The Shocking Proof People Don't Trust Bank of America

Take one look at Bank of America's credit rating, and it's clear that individual consumers like you and me aren't the only ones who distrust it more than competitors like Wells Fargo.

Mar 30, 2014 at 12:30PM


Everybody knows Bank of America (NYSE:BAC) isn't the most popular bank among individual consumers like you and me. But what fewer people appreciate is how distrusted the Charlotte-based lender appears to be within its own peer group of sophisticated financial corporations.

Like people, corporations have credit scores -- or, more specifically, credit ratings. These are issued by a triumvirate of rating agencies: Standard & Poor's, Fitch, and Moody's. Take a look at the table below, which ranks the nation's four largest banks according to Fitch's assessment of their creditworthiness.


Credit Rating

Wells Fargo (NYSE:WFC)


JPMorgan Chase




Bank of America


Source: Company filings.

As you can see, Bank of America is tied for last place, with a rating of "A" -- Fitch's ratings span from a highly coveted "AAA" down to "D," with intermediate scores, like a single "A," qualified with plus and minus signs as in grade school.

The significance of this is more than just reputational. Like individual consumers with lower credit scores, a bank with a lower rating must pay more to borrow money. I've depicted this in the following chart, which shows the interest rates these banks paid on long-term debt in 2013.


Make no mistake about it; elevated borrowing costs are a serious issue for a company like Bank of America. Fundamentally, banks are nothing more than leveraged funds that arbitrage interest rates. They borrow at low short-term rates (complementing these funds with a smaller portion of longer duration borrowings) and then lend the money back out at higher long-term rates, either via loans or various types of fixed-income securities.

It follows that higher borrowing costs necessarily weigh on a bank's profits. And, in fact, this is exactly what we see when we compare Bank of America to its most analogous competitor, Wells Fargo. The former has an interest rate spread of 2.27% whereas the latter's spread is a 3.27%.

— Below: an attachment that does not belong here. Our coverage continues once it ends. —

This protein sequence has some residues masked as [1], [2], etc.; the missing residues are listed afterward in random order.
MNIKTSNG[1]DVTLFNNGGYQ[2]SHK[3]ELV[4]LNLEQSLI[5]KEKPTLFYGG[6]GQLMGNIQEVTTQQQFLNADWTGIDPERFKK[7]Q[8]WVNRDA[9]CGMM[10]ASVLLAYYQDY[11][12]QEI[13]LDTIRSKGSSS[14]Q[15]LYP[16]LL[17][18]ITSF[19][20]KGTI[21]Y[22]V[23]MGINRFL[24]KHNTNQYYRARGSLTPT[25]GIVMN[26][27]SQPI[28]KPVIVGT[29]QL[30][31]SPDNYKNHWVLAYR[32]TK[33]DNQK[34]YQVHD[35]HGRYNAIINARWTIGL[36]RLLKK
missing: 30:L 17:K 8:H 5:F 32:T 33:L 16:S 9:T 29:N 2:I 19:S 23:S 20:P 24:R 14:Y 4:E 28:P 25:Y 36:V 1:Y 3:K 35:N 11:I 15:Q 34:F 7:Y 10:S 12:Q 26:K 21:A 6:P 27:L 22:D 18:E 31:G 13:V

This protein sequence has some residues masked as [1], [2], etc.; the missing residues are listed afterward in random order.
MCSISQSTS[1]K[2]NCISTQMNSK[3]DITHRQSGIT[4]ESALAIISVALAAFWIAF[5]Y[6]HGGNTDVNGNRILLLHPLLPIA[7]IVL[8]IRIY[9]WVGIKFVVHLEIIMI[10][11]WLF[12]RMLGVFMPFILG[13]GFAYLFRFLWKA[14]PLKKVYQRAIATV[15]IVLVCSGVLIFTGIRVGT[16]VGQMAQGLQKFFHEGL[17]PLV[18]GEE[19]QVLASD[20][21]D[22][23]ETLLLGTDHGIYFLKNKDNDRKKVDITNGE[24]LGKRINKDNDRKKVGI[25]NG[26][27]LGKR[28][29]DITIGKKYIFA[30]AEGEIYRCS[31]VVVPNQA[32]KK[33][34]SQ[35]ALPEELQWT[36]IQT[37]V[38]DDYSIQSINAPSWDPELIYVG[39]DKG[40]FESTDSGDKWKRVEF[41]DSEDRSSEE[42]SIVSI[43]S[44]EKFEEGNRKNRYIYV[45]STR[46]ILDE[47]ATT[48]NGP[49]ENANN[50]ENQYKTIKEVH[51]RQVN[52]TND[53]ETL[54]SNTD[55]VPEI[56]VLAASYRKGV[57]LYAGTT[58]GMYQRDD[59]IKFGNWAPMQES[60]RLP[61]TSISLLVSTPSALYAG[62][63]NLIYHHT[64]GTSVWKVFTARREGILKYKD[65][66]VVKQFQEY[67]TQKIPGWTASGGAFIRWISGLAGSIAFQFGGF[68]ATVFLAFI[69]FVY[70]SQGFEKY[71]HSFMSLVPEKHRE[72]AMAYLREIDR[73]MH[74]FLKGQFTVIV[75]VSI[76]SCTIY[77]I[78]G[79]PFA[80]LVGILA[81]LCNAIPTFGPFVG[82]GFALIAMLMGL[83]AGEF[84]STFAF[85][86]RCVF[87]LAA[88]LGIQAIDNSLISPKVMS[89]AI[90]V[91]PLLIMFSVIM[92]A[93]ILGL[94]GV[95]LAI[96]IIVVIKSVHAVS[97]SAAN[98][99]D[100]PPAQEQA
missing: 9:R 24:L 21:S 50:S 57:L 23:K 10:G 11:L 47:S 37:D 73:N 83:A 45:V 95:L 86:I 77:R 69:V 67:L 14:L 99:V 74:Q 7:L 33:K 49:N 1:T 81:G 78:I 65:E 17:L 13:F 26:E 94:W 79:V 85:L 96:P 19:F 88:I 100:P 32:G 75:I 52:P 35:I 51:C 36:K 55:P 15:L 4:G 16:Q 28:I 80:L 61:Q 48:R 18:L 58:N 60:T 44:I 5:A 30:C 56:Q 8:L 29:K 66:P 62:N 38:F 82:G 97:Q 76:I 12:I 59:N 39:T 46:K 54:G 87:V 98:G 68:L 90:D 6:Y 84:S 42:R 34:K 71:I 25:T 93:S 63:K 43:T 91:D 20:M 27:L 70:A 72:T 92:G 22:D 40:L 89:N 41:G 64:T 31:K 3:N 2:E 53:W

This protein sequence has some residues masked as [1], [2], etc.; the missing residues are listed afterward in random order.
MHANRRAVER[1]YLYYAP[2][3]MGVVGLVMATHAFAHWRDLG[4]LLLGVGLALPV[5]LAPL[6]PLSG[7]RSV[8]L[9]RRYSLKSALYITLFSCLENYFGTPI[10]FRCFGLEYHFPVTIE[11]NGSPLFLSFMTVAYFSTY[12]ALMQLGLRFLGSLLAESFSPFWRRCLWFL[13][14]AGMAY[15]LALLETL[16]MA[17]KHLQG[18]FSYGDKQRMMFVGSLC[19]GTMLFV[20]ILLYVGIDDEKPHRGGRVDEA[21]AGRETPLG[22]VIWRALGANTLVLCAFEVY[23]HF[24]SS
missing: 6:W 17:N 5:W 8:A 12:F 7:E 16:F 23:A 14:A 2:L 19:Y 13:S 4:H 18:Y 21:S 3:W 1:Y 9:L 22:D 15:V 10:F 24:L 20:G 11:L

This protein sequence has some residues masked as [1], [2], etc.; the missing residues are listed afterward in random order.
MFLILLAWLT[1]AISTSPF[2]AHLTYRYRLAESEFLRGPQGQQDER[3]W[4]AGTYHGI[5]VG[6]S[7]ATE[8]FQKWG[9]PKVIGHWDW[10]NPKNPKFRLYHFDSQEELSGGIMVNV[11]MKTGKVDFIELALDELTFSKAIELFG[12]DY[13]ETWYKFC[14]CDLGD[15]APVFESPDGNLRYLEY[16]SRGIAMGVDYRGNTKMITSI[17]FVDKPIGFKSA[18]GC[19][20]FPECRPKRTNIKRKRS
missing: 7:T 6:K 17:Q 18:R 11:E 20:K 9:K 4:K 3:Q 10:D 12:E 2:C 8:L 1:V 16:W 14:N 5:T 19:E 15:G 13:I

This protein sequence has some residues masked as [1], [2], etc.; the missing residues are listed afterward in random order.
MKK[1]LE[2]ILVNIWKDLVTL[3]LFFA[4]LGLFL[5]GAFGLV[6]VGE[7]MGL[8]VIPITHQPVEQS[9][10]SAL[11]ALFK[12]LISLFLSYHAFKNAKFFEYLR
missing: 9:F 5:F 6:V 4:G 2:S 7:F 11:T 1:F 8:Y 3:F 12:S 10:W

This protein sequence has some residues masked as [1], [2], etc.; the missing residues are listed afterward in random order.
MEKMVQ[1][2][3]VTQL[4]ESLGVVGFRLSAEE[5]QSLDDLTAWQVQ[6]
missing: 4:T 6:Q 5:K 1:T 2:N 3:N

On an income basis, this means Bank of America earns 20 basis points less on its interest-earning assets than Wells Fargo does -- this is calculated by taking the difference between the two banks' net interest margins. This seems minuscule until you consider that Bank of America held an average of $1.75 trillion in earning assets in 2013. Thus, multiply that by 0.2% and you get $3.5 billion in profit. This would have boosted the bank's net income to common shareholders by 35% last year.

The takeaway here is twofold. In the first case, this helps to explain why a bank like Wells Fargo is so much more profitable than Bank of America. Beyond this, however, it goes to show just how much more money the latter can earn once it finally gets its house in order.

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John Maxfield owns shares of Bank of America. The Motley Fool recommends Bank of America and Wells Fargo. The Motley Fool owns shares of Bank of America, Citigroup, JPMorgan Chase, and Wells Fargo. Try any of our Foolish newsletter services free for 30 days. We Fools may not all hold the same opinions, but we all believe that considering a diverse range of insights makes us better investors. The Motley Fool has a disclosure policy.

A Financial Plan on an Index Card

Keeping it simple.

Aug 7, 2015 at 11:26AM

Two years ago, University of Chicago professor Harold Pollack wrote his entire financial plan on an index card.

It blew up. People loved the idea. Financial advice is often intentionally complicated. Obscurity lets advisors charge higher fees. But the most important parts are painfully simple. Here's how Pollack put it:

The card came out of chat I had regarding what I view as the financial industry's basic dilemma: The best investment advice fits on an index card. A commenter asked for the actual index card. Although I was originally speaking in metaphor, I grabbed a pen and one of my daughter's note cards, scribbled this out in maybe three minutes, snapped a picture with my iPhone, and the rest was history.

More advisors and investors caught onto the idea and started writing their own financial plans on a single index card.

I love the exercise, because it makes you think about what's important and forces you to be succinct.

So, here's my index-card financial plan:


Everything else is details. 

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